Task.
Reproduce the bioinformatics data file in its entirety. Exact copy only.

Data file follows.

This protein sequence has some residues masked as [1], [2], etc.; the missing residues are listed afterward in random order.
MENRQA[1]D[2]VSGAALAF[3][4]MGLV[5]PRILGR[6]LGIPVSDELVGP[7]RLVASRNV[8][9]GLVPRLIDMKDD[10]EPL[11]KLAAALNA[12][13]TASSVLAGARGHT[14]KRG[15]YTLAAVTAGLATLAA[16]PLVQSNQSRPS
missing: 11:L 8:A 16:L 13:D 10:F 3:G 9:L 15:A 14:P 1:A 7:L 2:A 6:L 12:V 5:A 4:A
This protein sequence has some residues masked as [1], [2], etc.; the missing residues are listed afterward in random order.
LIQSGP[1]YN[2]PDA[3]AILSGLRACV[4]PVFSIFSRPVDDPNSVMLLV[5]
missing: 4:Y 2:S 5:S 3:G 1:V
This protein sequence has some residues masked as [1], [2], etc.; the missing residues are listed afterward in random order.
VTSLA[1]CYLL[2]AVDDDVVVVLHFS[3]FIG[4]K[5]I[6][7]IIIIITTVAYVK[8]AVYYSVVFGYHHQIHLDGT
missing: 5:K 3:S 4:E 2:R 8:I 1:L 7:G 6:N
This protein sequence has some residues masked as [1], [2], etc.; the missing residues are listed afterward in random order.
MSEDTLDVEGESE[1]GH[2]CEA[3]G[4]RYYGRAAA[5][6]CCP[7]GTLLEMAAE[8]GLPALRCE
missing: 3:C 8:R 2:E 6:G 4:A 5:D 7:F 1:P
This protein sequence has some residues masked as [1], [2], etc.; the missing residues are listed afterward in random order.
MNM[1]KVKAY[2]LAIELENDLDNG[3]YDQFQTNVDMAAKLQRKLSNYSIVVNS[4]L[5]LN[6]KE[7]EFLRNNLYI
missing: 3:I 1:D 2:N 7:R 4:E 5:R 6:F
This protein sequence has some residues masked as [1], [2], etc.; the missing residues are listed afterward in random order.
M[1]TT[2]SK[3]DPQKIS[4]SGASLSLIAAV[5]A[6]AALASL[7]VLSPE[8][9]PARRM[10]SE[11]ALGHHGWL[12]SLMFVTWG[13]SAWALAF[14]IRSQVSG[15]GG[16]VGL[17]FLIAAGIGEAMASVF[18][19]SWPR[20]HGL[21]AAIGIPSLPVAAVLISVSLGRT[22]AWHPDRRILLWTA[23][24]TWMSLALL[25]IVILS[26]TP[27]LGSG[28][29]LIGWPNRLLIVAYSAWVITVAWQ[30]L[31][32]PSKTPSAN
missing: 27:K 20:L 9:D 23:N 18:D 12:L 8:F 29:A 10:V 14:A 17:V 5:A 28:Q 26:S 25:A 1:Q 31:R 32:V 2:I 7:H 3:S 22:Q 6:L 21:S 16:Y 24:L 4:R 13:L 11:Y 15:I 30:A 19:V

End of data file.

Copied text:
This protein sequence has some residues masked as [1], [2], etc.; the missing residues are listed afterward in random order.
MENRQA[1]D[2]VSGAALAF[3][4]MGLV[5]PRILGR[6]LGIPVSDELVGP[7]RLVASRNV[8][9]GLVPRLIDMKDD[10]EPL[11]KLAAALNA[12][13]TASSVLAGARGHT[14]KRG[15]YTLAAVTAGLATLAA[16]PLVQSNQSRPS
missing: 11:L 8:A 16:L 13:D 10:F 3:G 9:L 15:A 14:P 1:A 7:L 2:A 6:L 12:V 5:A 4:A
This protein sequence has some residues masked as [1], [2], etc.; the missing residues are listed afterward in random order.
LIQSGP[1]YN[2]PDA[3]AILSGLRACV[4]PVFSIFSRPVDDPNSVMLLV[5]
missing: 4:Y 2:S 5:S 3:G 1:V
This protein sequence has some residues masked as [1], [2], etc.; the missing residues are listed afterward in random order.
VTSLA[1]CYLL[2]AVDDDVVVVLHFS[3]FIG[4]K[5]I[6][7]IIIIITTVAYVK[8]AVYYSVVFGYHHQIHLDGT
missing: 5:K 3:S 4:E 2:R 8:I 1:L 7:G 6:N
This protein sequence has some residues masked as [1], [2], etc.; the missing residues are listed afterward in random order.
MSEDTLDVEGESE[1]GH[2]CEA[3]G[4]RYYGRAAA[5][6]CCP[7]GTLLEMAAE[8]GLPALRCE
missing: 3:C 8:R 2:E 6:G 4:A 5:D 7:F 1:P
This protein sequence has some residues masked as [1], [2], etc.; the missing residues are listed afterward in random order.
MNM[1]KVKAY[2]LAIELENDLDNG[3]YDQFQTNVDMAAKLQRKLSNYSIVVNS[4]L[5]LN[6]KE[7]EFLRNNLYI
missing: 3:I 1:D 2:N 7:R 4:E 5:R 6:F
This protein sequence has some residues masked as [1], [2], etc.; the missing residues are listed afterward in random order.
M[1]TT[2]SK[3]DPQKIS[4]SGASLSLIAAV[5]A[6]AALASL[7]VLSPE[8][9]PARRM[10]SE[11]ALGHHGWL[12]SLMFVTWG[13]SAWALAF[14]IRSQVSG[15]GG[16]VGL[17]FLIAAGIGEAMASVF[18][19]SWPR[20]HGL[21]AAIGIPSLPVAAVLISVSLGRT[22]AWHPDRRILLWTA[23][24]TWMSLALL[25]IVILS[26]TP[27]LGSG[28][29]LIGWPNRLLIVAYSAWVITVAWQ[30]L[31][32]PSKTPSAN
missing: 27:K 20:L 9:D 23:N 18:D 12:L 8:F 29:A 10:V 14:A 17:V 5:A 28:Q 26:S 25:A 1:Q 31:R 32:V 2:I 7:H 3:S 22:Q 6:L 21:S 16:Y 24:L 4:R 13:L 11:Y 15:I 30:A 19:V